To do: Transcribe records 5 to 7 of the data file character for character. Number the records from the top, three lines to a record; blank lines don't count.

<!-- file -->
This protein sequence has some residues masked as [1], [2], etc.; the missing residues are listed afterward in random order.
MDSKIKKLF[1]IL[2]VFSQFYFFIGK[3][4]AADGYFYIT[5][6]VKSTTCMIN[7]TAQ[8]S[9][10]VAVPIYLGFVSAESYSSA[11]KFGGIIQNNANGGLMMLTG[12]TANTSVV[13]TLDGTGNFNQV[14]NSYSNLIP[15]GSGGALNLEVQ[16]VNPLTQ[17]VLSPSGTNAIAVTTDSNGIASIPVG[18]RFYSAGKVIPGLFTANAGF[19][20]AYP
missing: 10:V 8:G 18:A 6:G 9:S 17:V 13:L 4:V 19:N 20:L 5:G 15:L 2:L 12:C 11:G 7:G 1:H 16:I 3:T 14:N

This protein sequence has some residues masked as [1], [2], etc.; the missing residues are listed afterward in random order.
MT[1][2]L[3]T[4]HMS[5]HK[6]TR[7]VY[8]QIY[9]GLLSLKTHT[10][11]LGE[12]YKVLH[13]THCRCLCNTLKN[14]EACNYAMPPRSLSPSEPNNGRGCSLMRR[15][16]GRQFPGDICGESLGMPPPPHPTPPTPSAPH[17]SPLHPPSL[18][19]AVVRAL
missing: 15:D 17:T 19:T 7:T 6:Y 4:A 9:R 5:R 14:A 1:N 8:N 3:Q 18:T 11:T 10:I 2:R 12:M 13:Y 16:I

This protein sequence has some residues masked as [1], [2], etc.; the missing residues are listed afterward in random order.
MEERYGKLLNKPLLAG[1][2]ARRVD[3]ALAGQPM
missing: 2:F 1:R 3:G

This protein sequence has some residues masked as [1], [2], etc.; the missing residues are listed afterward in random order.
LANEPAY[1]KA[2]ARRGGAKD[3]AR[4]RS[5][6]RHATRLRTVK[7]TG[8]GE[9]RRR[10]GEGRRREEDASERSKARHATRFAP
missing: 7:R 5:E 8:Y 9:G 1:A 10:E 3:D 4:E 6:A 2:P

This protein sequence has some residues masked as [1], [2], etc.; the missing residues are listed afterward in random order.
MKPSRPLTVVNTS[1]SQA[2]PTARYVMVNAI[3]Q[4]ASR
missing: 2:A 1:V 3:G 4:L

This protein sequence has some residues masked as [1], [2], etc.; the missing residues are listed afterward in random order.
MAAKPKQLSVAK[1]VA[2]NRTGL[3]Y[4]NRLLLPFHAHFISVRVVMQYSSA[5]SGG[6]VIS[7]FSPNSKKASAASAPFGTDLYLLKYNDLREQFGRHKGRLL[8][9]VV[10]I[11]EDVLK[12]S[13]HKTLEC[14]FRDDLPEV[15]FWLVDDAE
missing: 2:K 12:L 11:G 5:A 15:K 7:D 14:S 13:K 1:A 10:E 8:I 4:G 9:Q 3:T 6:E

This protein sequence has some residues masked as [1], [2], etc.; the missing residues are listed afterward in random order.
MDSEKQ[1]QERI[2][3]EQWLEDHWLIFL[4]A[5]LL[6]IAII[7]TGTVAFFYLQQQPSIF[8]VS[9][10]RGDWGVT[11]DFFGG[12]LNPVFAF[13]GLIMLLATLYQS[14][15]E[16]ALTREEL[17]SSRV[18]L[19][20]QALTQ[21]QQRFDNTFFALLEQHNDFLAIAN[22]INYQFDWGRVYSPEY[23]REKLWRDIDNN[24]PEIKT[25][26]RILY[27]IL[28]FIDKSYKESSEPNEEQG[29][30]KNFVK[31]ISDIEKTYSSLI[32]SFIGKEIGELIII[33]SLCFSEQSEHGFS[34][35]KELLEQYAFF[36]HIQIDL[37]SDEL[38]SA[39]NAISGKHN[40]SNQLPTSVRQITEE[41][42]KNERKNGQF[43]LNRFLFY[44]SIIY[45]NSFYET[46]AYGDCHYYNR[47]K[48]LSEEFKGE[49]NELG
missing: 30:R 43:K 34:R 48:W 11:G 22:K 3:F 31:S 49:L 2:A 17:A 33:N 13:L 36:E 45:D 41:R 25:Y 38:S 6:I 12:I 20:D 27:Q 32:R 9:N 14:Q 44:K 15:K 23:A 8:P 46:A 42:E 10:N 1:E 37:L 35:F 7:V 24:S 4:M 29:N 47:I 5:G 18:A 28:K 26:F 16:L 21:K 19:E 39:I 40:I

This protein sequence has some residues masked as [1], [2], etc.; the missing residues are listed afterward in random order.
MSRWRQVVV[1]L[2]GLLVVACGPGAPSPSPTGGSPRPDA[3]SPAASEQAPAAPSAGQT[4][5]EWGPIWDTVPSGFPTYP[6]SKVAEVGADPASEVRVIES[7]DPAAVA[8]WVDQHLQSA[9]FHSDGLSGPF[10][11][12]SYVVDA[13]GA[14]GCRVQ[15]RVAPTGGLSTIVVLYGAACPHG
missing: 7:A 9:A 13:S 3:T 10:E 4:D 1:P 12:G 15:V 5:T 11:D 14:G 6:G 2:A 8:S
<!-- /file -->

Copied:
This protein sequence has some residues masked as [1], [2], etc.; the missing residues are listed afterward in random order.
MKPSRPLTVVNTS[1]SQA[2]PTARYVMVNAI[3]Q[4]ASR
missing: 2:A 1:V 3:G 4:L

This protein sequence has some residues masked as [1], [2], etc.; the missing residues are listed afterward in random order.
MAAKPKQLSVAK[1]VA[2]NRTGL[3]Y[4]NRLLLPFHAHFISVRVVMQYSSA[5]SGG[6]VIS[7]FSPNSKKASAASAPFGTDLYLLKYNDLREQFGRHKGRLL[8][9]VV[10]I[11]EDVLK[12]S[13]HKTLEC[14]FRDDLPEV[15]FWLVDDAE
missing: 2:K 12:L 11:G 5:A 15:K 7:D 14:S 13:K 1:A 10:E 8:I 4:G 9:Q 3:T 6:E

This protein sequence has some residues masked as [1], [2], etc.; the missing residues are listed afterward in random order.
MDSEKQ[1]QERI[2][3]EQWLEDHWLIFL[4]A[5]LL[6]IAII[7]TGTVAFFYLQQQPSIF[8]VS[9][10]RGDWGVT[11]DFFGG[12]LNPVFAF[13]GLIMLLATLYQS[14][15]E[16]ALTREEL[17]SSRV[18]L[19][20]QALTQ[21]QQRFDNTFFALLEQHNDFLAIAN[22]INYQFDWGRVYSPEY[23]REKLWRDIDNN[24]PEIKT[25][26]RILY[27]IL[28]FIDKSYKESSEPNEEQG[29][30]KNFVK[31]ISDIEKTYSSLI[32]SFIGKEIGELIII[33]SLCFSEQSEHGFS[34][35]KELLEQYAFF[36]HIQIDL[37]SDEL[38]SA[39]NAISGKHN[40]SNQLPTSVRQITEE[41][42]KNERKNGQF[43]LNRFLFY[44]SIIY[45]NSFYET[46]AYGDCHYYNR[47]K[48]LSEEFKGE[49]NELG
missing: 30:R 43:K 34:R 48:W 11:G 22:K 3:F 31:S 49:L 2:A 17:A 33:N 13:L 36:E 45:D 41:R 25:Y 38:S 6:I 12:I 20:D 27:Q 32:R 9:N 14:Q 44:K 15:K 23:A 8:P 46:A 42:E 10:N 1:E 37:L 35:F 7:V 24:S 4:M 29:N 47:I 5:G 18:A 28:K 26:F 16:L 21:K 19:E 39:I 40:I